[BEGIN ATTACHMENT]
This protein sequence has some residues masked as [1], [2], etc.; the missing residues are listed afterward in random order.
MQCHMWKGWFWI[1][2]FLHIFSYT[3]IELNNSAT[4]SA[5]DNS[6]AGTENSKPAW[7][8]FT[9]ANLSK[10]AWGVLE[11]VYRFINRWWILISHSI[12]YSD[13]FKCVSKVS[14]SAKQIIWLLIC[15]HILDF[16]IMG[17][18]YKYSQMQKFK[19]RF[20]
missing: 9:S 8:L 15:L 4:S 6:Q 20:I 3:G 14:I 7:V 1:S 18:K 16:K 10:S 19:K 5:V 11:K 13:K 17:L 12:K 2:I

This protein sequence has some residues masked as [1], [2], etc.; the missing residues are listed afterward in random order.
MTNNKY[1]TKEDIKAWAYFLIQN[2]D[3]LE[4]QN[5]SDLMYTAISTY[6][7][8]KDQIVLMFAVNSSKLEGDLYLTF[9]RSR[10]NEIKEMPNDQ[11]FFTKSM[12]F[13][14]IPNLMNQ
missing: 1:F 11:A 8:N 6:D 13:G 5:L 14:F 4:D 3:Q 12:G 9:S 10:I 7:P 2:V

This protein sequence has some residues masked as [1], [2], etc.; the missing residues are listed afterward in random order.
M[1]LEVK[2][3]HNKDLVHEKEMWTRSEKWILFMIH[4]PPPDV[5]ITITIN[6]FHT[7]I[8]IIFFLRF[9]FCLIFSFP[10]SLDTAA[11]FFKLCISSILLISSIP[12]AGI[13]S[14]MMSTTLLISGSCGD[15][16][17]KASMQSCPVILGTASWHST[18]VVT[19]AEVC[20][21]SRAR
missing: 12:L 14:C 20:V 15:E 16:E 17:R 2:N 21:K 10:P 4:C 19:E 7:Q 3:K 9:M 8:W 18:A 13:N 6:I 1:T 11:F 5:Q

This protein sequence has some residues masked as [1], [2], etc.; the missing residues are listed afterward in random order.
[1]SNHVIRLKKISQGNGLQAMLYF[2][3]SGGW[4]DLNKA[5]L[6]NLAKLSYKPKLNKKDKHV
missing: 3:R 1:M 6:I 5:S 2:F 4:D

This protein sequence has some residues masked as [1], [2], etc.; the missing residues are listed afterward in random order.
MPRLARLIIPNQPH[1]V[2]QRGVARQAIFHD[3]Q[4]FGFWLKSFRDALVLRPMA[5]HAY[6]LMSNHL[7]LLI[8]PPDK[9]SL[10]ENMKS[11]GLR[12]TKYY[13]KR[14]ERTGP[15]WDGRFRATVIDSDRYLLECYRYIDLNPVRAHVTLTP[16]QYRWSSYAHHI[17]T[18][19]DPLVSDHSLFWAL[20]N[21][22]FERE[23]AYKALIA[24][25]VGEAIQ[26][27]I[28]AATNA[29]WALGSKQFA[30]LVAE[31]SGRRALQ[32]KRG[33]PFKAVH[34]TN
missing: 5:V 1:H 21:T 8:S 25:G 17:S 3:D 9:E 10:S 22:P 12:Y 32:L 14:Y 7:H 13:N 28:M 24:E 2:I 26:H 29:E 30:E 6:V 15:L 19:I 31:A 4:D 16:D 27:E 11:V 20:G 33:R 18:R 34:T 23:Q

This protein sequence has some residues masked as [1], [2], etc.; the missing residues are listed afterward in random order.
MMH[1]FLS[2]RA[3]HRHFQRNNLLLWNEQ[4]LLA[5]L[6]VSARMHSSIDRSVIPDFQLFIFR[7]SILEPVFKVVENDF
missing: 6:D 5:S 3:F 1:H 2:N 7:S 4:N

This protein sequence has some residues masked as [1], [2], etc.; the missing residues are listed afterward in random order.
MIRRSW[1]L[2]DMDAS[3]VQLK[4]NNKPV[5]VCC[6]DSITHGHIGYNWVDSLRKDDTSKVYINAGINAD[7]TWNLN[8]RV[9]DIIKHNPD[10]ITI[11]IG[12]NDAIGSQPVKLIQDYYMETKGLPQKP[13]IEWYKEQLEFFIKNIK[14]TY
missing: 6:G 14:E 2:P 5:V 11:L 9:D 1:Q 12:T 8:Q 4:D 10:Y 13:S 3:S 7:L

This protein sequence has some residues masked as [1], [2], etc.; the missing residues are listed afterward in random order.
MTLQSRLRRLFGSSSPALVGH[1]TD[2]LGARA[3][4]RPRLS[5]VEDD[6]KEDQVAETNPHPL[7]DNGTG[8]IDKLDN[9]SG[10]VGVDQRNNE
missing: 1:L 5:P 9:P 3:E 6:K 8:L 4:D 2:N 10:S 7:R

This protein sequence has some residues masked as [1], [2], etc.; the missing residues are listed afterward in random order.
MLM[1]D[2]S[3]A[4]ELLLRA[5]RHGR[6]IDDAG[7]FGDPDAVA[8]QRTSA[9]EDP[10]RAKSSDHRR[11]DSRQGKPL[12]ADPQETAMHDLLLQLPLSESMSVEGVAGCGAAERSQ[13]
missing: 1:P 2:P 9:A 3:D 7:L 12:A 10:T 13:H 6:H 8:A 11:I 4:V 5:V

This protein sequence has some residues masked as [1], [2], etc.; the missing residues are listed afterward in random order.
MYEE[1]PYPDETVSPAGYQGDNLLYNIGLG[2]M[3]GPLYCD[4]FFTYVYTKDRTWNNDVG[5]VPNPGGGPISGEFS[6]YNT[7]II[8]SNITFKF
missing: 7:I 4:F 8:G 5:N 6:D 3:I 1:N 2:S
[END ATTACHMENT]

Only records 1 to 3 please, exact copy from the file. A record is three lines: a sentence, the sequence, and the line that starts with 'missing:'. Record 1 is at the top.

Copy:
This protein sequence has some residues masked as [1], [2], etc.; the missing residues are listed afterward in random order.
MQCHMWKGWFWI[1][2]FLHIFSYT[3]IELNNSAT[4]SA[5]DNS[6]AGTENSKPAW[7][8]FT[9]ANLSK[10]AWGVLE[11]VYRFINRWWILISHSI[12]YSD[13]FKCVSKVS[14]SAKQIIWLLIC[15]HILDF[16]IMG[17][18]YKYSQMQKFK[19]RF[20]
missing: 9:S 8:L 15:L 4:S 6:Q 20:I 3:G 14:I 7:V 1:S 18:K 16:K 10:S 19:K 5:V 11:K 13:K 17:L 12:K 2:I

This protein sequence has some residues masked as [1], [2], etc.; the missing residues are listed afterward in random order.
MTNNKY[1]TKEDIKAWAYFLIQN[2]D[3]LE[4]QN[5]SDLMYTAISTY[6][7][8]KDQIVLMFAVNSSKLEGDLYLTF[9]RSR[10]NEIKEMPNDQ[11]FFTKSM[12]F[13][14]IPNLMNQ
missing: 1:F 11:A 8:N 6:D 13:G 5:L 14:F 4:D 3:Q 12:G 9:S 10:I 7:P 2:V

This protein sequence has some residues masked as [1], [2], etc.; the missing residues are listed afterward in random order.
M[1]LEVK[2][3]HNKDLVHEKEMWTRSEKWILFMIH[4]PPPDV[5]ITITIN[6]FHT[7]I[8]IIFFLRF[9]FCLIFSFP[10]SLDTAA[11]FFKLCISSILLISSIP[12]AGI[13]S[14]MMSTTLLISGSCGD[15][16][17]KASMQSCPVILGTASWHST[18]VVT[19]AEVC[20][21]SRAR
missing: 12:L 14:C 20:V 15:E 16:E 17:R 2:N 21:K 10:P 4:C 19:E 7:Q 3:K 9:M 8:W 18:A 13:N 6:I 1:T 11:F 5:Q